What headliners hate…

I’ve talked to multiple headliners about this week’s topic and for obvious reasons they didn’t want to be named.  There’s something that some comics are doing the wrong way as far as getting help.  It has to do with getting guest sets at a new club.  Newer comics are making the mistake of asking a headliner for a guest set at a club they’re trying to get into.  The problem is, if that set doesn’t go well, it reflects on the headliner’s “recommendation reputation.”  This means that next time, when the headliner (or feature) has someone in mind that they want to give a guest set to, the club manager will be less likely to oblige.  Stop asking headliners to get your guest sets for you.  There are multiple ways to get the set yourself (listed in Don’t Wear Shorts on Stage), and if you happen to know the headliner that week, consider it a bonus.

But aren’t comics all about helping others?  Yes, it’s a great feeling to get another comic into the professional scene.  Most of us really enjoy doing that.  However, comics help only those who are ready in their opinion.  The comics who have helped get me into new clubs did that by inviting me for guest sets instead of me asking them.  On the rare times that I asked a comic for a set on their show, it was because we had already worked together and they had told me that they would be happy to help any time.  Honestly though, they usually offered the opportunity to me without me asking.  When I had 15 minutes, they got me MC work.  When I had 30, they got me feature work.  Let club managers and old pros tell you how many minutes you have, assume your own opinion is inflated (more on that in future posts).

Sitting around and waiting for a headliner’s help isn’t going to get most comics anywhere, so there’s a tactful way to increase your chances.  Get their attention by asking them what changes you need to make in your set in order to get work.  If they’re fully aware of your set and haven’t reached out to help you move forward, you’re not standing out from the pack enough to do so (by standing out I simply mean being funnier).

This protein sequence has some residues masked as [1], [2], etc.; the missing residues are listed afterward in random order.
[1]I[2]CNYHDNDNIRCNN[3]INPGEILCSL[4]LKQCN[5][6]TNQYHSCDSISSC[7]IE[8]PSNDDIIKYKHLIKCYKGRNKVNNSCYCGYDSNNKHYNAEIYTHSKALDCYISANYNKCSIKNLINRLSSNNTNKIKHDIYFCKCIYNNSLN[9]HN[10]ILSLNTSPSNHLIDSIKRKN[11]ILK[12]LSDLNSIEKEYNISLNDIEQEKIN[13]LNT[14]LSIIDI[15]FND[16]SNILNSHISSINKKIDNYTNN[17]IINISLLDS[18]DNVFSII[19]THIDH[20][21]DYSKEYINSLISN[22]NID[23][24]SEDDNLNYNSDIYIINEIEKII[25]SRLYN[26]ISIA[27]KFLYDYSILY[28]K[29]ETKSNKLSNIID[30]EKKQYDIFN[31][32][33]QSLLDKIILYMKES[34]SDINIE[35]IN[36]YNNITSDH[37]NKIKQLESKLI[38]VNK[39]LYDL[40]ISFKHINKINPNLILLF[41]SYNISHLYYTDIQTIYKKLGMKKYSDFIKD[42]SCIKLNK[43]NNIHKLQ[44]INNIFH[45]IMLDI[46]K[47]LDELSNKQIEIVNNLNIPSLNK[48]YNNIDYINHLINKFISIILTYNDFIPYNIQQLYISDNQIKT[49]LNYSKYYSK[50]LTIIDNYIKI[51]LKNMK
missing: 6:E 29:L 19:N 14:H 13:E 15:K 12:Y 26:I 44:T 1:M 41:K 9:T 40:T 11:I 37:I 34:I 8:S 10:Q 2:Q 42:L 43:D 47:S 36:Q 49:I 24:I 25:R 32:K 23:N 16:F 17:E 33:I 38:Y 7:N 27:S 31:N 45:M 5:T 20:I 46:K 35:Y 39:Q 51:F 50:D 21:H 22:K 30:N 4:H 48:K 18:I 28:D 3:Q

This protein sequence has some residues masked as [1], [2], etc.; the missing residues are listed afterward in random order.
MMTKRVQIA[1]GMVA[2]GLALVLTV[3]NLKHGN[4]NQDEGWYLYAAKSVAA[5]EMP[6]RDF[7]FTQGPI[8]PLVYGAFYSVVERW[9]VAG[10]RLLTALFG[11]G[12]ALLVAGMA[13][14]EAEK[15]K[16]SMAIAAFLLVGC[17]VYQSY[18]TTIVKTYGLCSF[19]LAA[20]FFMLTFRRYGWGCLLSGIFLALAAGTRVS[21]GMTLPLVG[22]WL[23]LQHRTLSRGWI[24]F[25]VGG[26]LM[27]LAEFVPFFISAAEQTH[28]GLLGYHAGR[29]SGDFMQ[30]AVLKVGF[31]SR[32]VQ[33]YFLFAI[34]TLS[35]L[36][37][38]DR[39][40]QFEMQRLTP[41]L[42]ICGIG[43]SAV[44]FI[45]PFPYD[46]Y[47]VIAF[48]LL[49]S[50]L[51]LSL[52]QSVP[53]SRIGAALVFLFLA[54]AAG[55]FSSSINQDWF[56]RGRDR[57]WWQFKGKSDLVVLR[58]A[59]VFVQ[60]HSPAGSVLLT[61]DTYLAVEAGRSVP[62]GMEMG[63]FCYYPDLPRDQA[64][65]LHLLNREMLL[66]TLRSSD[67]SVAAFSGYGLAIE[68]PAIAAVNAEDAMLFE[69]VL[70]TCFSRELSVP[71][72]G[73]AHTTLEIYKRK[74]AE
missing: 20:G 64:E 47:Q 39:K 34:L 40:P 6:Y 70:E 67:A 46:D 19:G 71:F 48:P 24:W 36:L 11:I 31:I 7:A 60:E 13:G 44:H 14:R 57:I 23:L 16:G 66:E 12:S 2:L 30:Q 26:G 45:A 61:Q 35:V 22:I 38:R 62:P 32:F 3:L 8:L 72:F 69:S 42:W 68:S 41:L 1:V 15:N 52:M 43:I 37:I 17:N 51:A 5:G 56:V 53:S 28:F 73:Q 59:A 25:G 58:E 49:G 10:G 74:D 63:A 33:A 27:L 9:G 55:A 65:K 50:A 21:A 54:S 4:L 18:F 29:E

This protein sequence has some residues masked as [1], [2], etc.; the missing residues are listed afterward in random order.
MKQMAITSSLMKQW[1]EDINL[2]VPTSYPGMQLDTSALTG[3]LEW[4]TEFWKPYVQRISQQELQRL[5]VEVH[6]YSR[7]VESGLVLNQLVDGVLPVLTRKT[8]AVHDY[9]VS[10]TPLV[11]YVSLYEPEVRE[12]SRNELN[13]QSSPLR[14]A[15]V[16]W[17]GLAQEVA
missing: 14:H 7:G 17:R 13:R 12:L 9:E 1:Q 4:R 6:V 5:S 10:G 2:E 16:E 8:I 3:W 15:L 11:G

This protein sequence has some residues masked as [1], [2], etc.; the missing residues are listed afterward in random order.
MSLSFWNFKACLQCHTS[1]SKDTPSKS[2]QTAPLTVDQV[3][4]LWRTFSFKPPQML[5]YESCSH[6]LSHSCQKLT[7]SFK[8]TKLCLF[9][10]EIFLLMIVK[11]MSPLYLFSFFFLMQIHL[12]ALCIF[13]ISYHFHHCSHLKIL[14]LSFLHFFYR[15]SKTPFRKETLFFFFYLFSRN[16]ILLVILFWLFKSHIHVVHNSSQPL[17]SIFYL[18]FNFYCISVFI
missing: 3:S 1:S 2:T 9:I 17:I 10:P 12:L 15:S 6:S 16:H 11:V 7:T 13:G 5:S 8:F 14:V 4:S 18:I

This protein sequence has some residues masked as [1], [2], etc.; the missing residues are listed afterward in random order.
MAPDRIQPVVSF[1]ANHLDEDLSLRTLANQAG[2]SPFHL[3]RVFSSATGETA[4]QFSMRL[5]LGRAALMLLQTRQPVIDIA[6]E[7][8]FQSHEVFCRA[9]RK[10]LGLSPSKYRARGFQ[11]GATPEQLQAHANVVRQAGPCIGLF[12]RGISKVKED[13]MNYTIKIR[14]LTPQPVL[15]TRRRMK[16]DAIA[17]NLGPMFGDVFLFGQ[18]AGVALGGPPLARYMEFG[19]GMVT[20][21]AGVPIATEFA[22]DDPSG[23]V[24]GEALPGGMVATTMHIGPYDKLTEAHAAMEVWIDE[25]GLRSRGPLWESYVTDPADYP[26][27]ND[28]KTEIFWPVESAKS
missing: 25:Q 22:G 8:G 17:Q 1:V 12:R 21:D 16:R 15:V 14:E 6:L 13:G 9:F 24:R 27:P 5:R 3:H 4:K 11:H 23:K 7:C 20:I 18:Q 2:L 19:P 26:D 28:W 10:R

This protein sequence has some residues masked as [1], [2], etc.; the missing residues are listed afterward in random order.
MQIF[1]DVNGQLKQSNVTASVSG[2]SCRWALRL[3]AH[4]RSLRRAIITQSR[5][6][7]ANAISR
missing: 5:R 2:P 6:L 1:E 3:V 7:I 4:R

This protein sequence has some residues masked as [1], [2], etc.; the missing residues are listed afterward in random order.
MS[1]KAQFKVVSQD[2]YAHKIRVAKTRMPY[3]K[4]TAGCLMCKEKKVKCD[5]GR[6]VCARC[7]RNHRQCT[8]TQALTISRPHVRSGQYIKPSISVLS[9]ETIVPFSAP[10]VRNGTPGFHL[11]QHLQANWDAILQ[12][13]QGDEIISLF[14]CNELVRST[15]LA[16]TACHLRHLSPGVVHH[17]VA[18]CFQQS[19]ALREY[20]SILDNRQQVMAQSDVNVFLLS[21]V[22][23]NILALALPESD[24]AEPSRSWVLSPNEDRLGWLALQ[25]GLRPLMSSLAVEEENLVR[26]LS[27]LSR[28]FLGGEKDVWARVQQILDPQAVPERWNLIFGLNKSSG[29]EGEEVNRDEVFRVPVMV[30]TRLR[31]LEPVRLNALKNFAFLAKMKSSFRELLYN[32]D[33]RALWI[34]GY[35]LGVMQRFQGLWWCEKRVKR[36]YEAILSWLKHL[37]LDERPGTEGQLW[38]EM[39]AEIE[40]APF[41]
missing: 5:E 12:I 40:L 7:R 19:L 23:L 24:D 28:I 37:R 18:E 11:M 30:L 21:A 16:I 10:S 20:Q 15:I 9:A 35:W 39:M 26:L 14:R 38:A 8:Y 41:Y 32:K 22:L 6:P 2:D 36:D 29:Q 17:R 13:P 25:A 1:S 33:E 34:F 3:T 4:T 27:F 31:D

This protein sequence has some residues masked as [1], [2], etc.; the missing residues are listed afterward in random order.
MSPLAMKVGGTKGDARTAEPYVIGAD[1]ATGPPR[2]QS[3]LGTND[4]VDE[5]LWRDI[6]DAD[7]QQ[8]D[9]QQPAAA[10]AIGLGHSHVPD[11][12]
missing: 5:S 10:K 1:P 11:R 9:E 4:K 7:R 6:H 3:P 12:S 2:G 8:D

Just because you are Facebook friends, does not mean you have the right to ask that comic to help get you into a club.  It puts them in an awkward situation (and aren’t we all awkward enough?).  So the main point is this:  Get their attention and if they think your act is good enough, they’ll help get work for you.

As comics, we also talk about each other and who’s doing what.  For a one-nighter last week I booked Columbus comic, Nickey Winklman, as my feature all on reputation.  (It also helped that she wasn’t one of the Columbus comics who called this advice blog “spam.”)  So if you’re funny enough, it gets back to the people who can help you out.  I trusted her to bring a good MC and she came through with Anthony O’Connell…Great comics getting work that came to them instead of them asking.

What else matters?  The way you are as a person.  This is where it can even get petty.  Working with someone means spending hours with them, sometimes for days at a time, before and after shows.  If your act is annoying, you smell, you’re too dirty, you interrupt during conversations, you chew with your mouth open, can never pay for anything, you’re a close talker, you tell boring stories, you lie to impress people, drink like an idiot, you think you’re God’s gift to comedy, or have any other hangups, they’ll help someone else.  In other words, you need to be a better person than you normally are (like a real job interview).  And sometimes you have to pretend you like people in this business.  Does that mean “being fake?”  (And we all know from our Facebook friends that they “hate fake people”)  No, it just means tolerating others for the sake of business and making a living.  Many disagree with my opinion on this, that’s fine.  I like money.

Be a good person with a strong act and the help will come to you when you’re ready.  If it’s not happening, you’re not doing at least one of those two things.

Wow, this almost sounds like dating/relationship advice…it will happen when you’re ready.  Until then, keep improving yourself.

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